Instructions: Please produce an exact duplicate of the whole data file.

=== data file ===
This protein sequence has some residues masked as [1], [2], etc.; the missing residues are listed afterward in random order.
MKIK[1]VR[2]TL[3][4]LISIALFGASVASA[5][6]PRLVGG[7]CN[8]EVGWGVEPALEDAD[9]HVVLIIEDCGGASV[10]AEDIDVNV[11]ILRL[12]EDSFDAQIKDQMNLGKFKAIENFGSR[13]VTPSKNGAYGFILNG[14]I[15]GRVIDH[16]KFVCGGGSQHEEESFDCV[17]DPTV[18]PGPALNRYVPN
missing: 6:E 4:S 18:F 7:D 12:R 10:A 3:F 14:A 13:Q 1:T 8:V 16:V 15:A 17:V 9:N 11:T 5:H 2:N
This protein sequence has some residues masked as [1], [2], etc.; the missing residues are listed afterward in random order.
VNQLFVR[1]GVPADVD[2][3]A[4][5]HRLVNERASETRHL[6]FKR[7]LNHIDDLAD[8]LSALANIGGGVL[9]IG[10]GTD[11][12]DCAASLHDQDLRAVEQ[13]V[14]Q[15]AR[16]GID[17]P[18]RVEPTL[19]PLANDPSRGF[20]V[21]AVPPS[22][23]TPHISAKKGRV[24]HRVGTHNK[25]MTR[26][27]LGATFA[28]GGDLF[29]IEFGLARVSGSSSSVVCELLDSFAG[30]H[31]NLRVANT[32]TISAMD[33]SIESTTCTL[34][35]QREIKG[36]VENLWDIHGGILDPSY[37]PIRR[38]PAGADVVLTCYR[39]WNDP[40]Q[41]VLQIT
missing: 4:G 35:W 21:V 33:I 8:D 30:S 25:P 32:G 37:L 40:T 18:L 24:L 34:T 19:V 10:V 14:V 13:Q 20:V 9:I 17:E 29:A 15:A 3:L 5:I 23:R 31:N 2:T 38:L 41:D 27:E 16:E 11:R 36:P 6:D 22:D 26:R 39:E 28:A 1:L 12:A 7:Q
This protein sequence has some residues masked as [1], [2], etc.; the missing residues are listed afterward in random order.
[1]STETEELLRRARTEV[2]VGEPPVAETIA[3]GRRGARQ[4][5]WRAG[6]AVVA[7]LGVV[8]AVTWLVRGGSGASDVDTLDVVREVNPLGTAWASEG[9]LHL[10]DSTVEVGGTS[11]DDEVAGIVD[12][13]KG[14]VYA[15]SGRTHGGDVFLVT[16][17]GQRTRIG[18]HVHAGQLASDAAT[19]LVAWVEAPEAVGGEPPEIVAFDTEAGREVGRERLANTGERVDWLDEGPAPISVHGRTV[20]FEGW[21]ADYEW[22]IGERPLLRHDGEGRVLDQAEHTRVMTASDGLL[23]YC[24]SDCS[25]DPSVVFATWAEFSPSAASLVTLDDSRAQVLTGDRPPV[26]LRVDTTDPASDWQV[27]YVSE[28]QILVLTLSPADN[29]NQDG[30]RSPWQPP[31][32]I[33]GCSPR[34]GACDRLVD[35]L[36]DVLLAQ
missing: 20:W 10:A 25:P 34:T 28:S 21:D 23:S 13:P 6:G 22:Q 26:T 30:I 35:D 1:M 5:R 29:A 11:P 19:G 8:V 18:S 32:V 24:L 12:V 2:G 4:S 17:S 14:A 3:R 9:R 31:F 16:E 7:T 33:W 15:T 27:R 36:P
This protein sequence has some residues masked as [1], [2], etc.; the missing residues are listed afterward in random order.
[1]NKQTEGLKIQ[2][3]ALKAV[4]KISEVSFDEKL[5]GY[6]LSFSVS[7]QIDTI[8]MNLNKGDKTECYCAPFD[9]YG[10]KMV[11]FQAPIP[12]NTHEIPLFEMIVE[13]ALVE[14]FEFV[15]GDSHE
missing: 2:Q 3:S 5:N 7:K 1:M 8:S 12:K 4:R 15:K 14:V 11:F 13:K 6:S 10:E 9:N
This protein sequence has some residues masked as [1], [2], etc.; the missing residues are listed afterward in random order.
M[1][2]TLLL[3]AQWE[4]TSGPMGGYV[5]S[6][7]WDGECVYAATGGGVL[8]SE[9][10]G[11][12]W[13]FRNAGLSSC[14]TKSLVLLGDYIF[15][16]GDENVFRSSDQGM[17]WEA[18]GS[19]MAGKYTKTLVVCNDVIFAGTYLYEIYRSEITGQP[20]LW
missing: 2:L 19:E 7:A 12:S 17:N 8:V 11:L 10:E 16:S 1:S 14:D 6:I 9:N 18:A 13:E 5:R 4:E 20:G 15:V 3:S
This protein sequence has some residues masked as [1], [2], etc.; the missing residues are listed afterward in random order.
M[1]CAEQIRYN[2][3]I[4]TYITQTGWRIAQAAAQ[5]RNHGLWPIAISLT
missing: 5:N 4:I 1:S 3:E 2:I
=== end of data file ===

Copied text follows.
This protein sequence has some residues masked as [1], [2], etc.; the missing residues are listed afterward in random order.
MKIK[1]VR[2]TL[3][4]LISIALFGASVASA[5][6]PRLVGG[7]CN[8]EVGWGVEPALEDAD[9]HVVLIIEDCGGASV[10]AEDIDVNV[11]ILRL[12]EDSFDAQIKDQMNLGKFKAIENFGSR[13]VTPSKNGAYGFILNG[14]I[15]GRVIDH[16]KFVCGGGSQHEEESFDCV[17]DPTV[18]PGPALNRYVPN
missing: 6:E 4:S 18:F 7:D 12:R 10:A 3:F 14:A 13:Q 1:T 8:V 16:V 15:A 17:V 9:N 11:T 5:H 2:N
This protein sequence has some residues masked as [1], [2], etc.; the missing residues are listed afterward in random order.
VNQLFVR[1]GVPADVD[2][3]A[4][5]HRLVNERASETRHL[6]FKR[7]LNHIDDLAD[8]LSALANIGGGVL[9]IG[10]GTD[11][12]DCAASLHDQDLRAVEQ[13]V[14]Q[15]AR[16]GID[17]P[18]RVEPTL[19]PLANDPSRGF[20]V[21]AVPPS[22][23]TPHISAKKGRV[24]HRVGTHNK[25]MTR[26][27]LGATFA[28]GGDLF[29]IEFGLARVSGSSSSVVCELLDSFAG[30]H[31]NLRVANT[32]TISAMD[33]SIESTTCTL[34][35]QREIKG[36]VENLWDIHGGILDPSY[37]PIRR[38]PAGADVVLTCYR[39]WNDP[40]Q[41]VLQIT
missing: 4:G 35:W 21:V 33:I 8:D 30:S 25:P 32:G 37:L 40:T 18:L 24:L 34:T 19:V 10:V 14:V 13:Q 20:V 9:I 17:E 29:A 15:A 3:L 5:I 23:R 31:N 2:T 38:L 41:D 27:E 16:E 11:R 36:P 6:D 22:D 26:R 39:E 28:A 1:L 12:A 7:Q
This protein sequence has some residues masked as [1], [2], etc.; the missing residues are listed afterward in random order.
[1]STETEELLRRARTEV[2]VGEPPVAETIA[3]GRRGARQ[4][5]WRAG[6]AVVA[7]LGVV[8]AVTWLVRGGSGASDVDTLDVVREVNPLGTAWASEG[9]LHL[10]DSTVEVGGTS[11]DDEVAGIVD[12][13]KG[14]VYA[15]SGRTHGGDVFLVT[16][17]GQRTRIG[18]HVHAGQLASDAAT[19]LVAWVEAPEAVGGEPPEIVAFDTEAGREVGRERLANTGERVDWLDEGPAPISVHGRTV[20]FEGW[21]ADYEW[22]IGERPLLRHDGEGRVLDQAEHTRVMTASDGLL[23]YC[24]SDCS[25]DPSVVFATWAEFSPSAASLVTLDDSRAQVLTGDRPPV[26]LRVDTTDPASDWQV[27]YVSE[28]QILVLTLSPADN[29]NQDG[30]RSPWQPP[31][32]I[33]GCSPR[34]GACDRLVD[35]L[36]DVLLAQ
missing: 20:W 10:A 25:P 34:T 28:S 21:D 23:S 13:P 6:G 22:Q 26:T 30:I 35:D 1:M 5:R 29:A 11:P 19:G 8:V 18:S 32:V 24:L 12:V 2:G 4:S 17:S 14:A 3:R 9:R 31:F 16:E 7:T 33:W 15:T 27:R 36:P
This protein sequence has some residues masked as [1], [2], etc.; the missing residues are listed afterward in random order.
[1]NKQTEGLKIQ[2][3]ALKAV[4]KISEVSFDEKL[5]GY[6]LSFSVS[7]QIDTI[8]MNLNKGDKTECYCAPFD[9]YG[10]KMV[11]FQAPIP[12]NTHEIPLFEMIVE[13]ALVE[14]FEFV[15]GDSHE
missing: 2:Q 3:S 5:N 7:K 1:M 8:S 12:K 4:R 15:K 14:V 11:F 13:K 6:S 10:E 9:N
This protein sequence has some residues masked as [1], [2], etc.; the missing residues are listed afterward in random order.
M[1][2]TLLL[3]AQWE[4]TSGPMGGYV[5]S[6][7]WDGECVYAATGGGVL[8]SE[9][10]G[11][12]W[13]FRNAGLSSC[14]TKSLVLLGDYIF[15][16]GDENVFRSSDQGM[17]WEA[18]GS[19]MAGKYTKTLVVCNDVIFAGTYLYEIYRSEITGQP[20]LW
missing: 2:L 19:E 7:A 12:S 17:N 8:V 11:L 10:E 16:S 1:S 14:D 6:I 9:N 18:A 13:E 5:R 4:E 20:G 15:V 3:S
This protein sequence has some residues masked as [1], [2], etc.; the missing residues are listed afterward in random order.
M[1]CAEQIRYN[2][3]I[4]TYITQTGWRIAQAAAQ[5]RNHGLWPIAISLT
missing: 5:N 4:I 1:S 3:E 2:I